After a lot of hard work, innovation and collaboration, Debra, Paul and their beloved Doberman pinschers are now enjoying a new chapter in their decades-old home, situated in a centuries-old city. It’s part of the story of reinventing a style as old as Santa Fe itself, in a place where endless possibilities are yet to find their new home.

A mid-century modern living room
A chic seating area exemplifies the refined use of a neutral palette and a range of textures.

“The combination of the black paint and the vibrant mica reminds me of the pitch-black night skies here in Santa Fe,” says Clift. “When it comes to where I get my ideas from, I intentionally keep them vague. I want to allow people to have their own experiences with the pieces so that the connection can be a little more personal.” He adds, “When it comes to this particular sculpture, if my piece can bring the family a little calm or inspiration each day, that’s fantastic. That means the world to me.”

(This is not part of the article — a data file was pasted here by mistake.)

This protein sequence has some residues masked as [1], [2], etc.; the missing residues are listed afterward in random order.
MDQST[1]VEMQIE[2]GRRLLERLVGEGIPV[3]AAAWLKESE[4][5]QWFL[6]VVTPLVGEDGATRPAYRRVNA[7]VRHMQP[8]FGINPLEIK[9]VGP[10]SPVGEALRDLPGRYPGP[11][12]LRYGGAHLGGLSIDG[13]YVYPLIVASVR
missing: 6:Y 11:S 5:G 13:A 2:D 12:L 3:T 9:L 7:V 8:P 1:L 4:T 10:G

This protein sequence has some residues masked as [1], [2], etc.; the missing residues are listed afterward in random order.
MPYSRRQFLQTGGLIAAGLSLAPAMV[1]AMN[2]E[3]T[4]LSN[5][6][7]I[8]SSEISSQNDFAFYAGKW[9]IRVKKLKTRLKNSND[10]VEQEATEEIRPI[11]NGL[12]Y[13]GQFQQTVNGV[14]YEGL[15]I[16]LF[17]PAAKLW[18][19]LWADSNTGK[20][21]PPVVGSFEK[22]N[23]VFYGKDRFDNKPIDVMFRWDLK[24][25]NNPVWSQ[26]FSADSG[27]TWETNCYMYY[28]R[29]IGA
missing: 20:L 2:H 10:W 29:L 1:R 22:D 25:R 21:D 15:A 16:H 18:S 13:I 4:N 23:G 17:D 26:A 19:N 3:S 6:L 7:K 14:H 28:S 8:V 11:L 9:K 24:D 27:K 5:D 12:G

After a lot of hard work, innovation and collaboration, Debra, Paul and their beloved Doberman pinschers are now enjoying a new chapter in their decades-old home, situated in a centuries-old city. It’s part of the story of reinventing a style as old as Santa Fe itself, in a place where endless possibilities are yet to find their new home.

Local Buyer’s Guide

Works by Will Clift are available through Gerald Peters Gallery
Wood & steel console on living room wall by Chad Manley Design
White sculptural sconces on sitting room cabinet by Sonneman (available at Allbright & Lockwood)
Glass & metal pendant light fixture above Dining Room table: Sonneman (available at Allbright & Lockwood)

Alana Grimstad
Contributor

Alana Grimstad is an experienced, award-winning journalist, writer and photographer based in Santa Fe who loves to meet interesting people and is honored to share their stories.